Radio City is several things: it is uplifting, honest, heart wrenching, and lovely. Bell left, off to fulfill his tragic destiny, and Chilton scaled back the acoustic, putting more power in the power-pop. The result is music with the Stones' brawn and grit, but firmly within pop's realm ("Life is White", "Mod Lang"). Radio City still built on #1 Record; it has teenage anthems ("Back of a Car", "September Gurls"), and concludes with direct and honest solo acoustic song ("I'm in Love with a Girl"). Chilton was ever devoted to the Beatles, and some of the slower, less guitar-oriented songs have the mystical daze of the late Beatles around them ("Daisy Glaze", the charming "Morpha Too"). Since I cannot really do Radio City justice, (and indeed, there have been many words on the subject written elsewhere), I just want to briefly mention a few factors in Big Star's genius. One is their relationship with Ardent Studios, where they recorded. The other albums power-pop that came out of the studio at this time (Cargoe, and the Hot Dogs' Say What You Mean) also had the same finely tuned production. The band's close relationship allowed the studio to perfect their sound further, in the studio itself, a luxury which few bands had. The other is Jody Stephens' drum style, which is bouncier, more varied and a bit more forceful (and as a consequence, more interesting) than his compatriots in Badfinger or the Stories, to name a few. It seems that a lot of power-pop drummers tried to update Ringo's style for the 70s, using a fuller but still basic sound, while Stevens' playing has more depth. Whatever the elements, Radio City was the crucible in which the band crystallized.
many conflicting emotions, all strong; so many mixed internal
signals. #1 Record reflects the teenage conundrum;
City is the condition itself.
Star: Live (rec. 1974, rel. 1992), **1/2
Big Star never sold enough records to merit a live album during their existence, but in 1974 they did a live in the studio session for a Long Island radio station. Big Star fans will want Live, but it is not essential. Just a trio (with John Lightman on bass) the set lasts under fifty minutes. No real surprises in Chilton's selections: mostly drawn from Radio City and nothing from their to-be-recorded third album. Chilton breaks out a mini acoustic set in the middle with "Ballad of El Goodo," "Thirteen," "I'm in Love with a Girl" and the album's lone surprise: Louden Wainwright III's "Motel Blues." Their performance is fine, but doesn't deviate much from the studio recordings.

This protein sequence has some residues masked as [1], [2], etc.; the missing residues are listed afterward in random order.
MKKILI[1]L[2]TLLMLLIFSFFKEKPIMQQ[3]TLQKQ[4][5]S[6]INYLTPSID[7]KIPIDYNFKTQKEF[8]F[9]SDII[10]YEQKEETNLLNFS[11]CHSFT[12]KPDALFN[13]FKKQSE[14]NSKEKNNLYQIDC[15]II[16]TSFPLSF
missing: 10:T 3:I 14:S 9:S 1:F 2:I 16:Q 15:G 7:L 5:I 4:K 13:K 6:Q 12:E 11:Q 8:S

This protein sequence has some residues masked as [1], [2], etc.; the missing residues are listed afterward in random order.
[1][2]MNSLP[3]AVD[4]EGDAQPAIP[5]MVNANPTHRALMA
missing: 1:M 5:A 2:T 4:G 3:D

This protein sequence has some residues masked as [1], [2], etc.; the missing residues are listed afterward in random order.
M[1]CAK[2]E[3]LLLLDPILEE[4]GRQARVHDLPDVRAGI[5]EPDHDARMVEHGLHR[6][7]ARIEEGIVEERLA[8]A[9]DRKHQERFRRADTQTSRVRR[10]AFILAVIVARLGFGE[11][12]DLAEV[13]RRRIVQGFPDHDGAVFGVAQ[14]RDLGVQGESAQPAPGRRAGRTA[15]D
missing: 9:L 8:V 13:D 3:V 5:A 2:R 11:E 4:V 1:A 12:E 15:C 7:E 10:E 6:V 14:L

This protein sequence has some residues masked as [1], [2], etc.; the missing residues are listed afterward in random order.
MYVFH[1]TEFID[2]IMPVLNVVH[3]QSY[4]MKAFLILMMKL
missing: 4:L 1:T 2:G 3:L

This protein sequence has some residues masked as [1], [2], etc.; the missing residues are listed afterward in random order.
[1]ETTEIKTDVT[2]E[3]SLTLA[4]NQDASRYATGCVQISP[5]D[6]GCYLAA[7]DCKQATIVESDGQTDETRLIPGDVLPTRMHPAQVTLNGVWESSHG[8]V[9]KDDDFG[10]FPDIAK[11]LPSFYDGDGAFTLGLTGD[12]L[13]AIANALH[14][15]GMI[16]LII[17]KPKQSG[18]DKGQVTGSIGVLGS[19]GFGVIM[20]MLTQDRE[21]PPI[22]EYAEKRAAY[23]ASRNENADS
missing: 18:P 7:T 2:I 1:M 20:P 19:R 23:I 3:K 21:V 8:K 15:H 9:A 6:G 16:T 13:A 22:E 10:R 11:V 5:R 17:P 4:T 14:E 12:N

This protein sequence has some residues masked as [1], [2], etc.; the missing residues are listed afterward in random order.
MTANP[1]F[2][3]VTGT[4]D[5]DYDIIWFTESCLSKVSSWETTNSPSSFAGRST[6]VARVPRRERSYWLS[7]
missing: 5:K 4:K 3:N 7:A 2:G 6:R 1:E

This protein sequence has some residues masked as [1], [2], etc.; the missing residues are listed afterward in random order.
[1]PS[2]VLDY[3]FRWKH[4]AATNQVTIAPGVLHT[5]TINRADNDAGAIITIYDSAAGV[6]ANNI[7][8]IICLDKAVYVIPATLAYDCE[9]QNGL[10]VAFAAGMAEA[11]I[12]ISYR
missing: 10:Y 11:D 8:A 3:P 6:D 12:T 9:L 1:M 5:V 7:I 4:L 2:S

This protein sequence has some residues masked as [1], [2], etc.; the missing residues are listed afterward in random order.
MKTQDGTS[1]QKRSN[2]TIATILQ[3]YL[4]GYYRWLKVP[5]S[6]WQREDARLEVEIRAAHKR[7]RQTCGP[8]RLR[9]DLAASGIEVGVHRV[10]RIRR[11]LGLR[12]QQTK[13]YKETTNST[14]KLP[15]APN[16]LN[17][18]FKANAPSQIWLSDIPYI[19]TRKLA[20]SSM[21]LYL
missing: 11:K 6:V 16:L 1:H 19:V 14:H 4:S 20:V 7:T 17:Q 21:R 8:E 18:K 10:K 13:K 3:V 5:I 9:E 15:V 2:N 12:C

1974, rel. 1978), ****1/2
You may hardly recognize Big Star on Third/Sister Lovers: the band sounds transformed. Hummel had left, Chilton's drug use slurred his vocals, and the band's previous perfectionist simplicity was replaced by sundry outside sounds: strings, female backing vocals, honking saxophones. Sure, Third/Sister Lovers is a power-pop album more or less, but a deranged one. Chilton was messing with pop's templates and creating moods, rather than recording any sustained band performance. Their previous work was credibly created live; T/SL's interwoven pieces would be a hindrance. The electric power-pop songs have messy strains of madness ("You Can't Have Me", "Kizza Me", "Thank You Friends") and Chilton's ballads are transformed into ragged voiced chamber-pop ("Stroke It Noel", "Blue Moon", "Take Care"). At the other end, Big Star never sounded so numb and down before - the solipsistic extension of previous moods like "Dazy Glaze" comes on slow, bleak tracks like "Big Black Car" or "Holocaust." Except for Stephens' "For You", the whole album feels like Chilton couldn't decide whether to walk away or keep on working. He was tired of giving himself and having it not be noticed - "Get me out of here, I hate it here" he sings in a quiet moment. This corrosive uncertainly leads Third/Sister Lovers to have the same stand-offish feel of many artists who have turned their back on the mainstream, compounded with the outpouring of one man's filtered mind. Their previous album's had a pure feeling to them, as Bell and Chilton outpoured, but with T/SL, Chilton's whole approach had changed; songs deal with frustration ("Thank You Friends", "You Can't Have Me"), or with have a mocking tone ("Jesus Christ"). Velvet Underground sounds come through as well, not only with a cover of "Femme Fatale"1 but in the feedback guitar part in "Kangaroo", and the album's general pattern of cultural interference. Some of the work also resembles another disturbed un-hero - Syd Barrett - not only Chilton's slacker vocals, but the disquieting slide parts on songs like "Holocaust." Chilton was not seeing things right, or thinking things clearly, the same sort of quirkiness that inhabits Barrett or Alexander Spence's work. Chilton wasn't that far out there, but compared with their previous albums, he's on the moon. The album was never really finished (how could it have been?) and was released in 1978.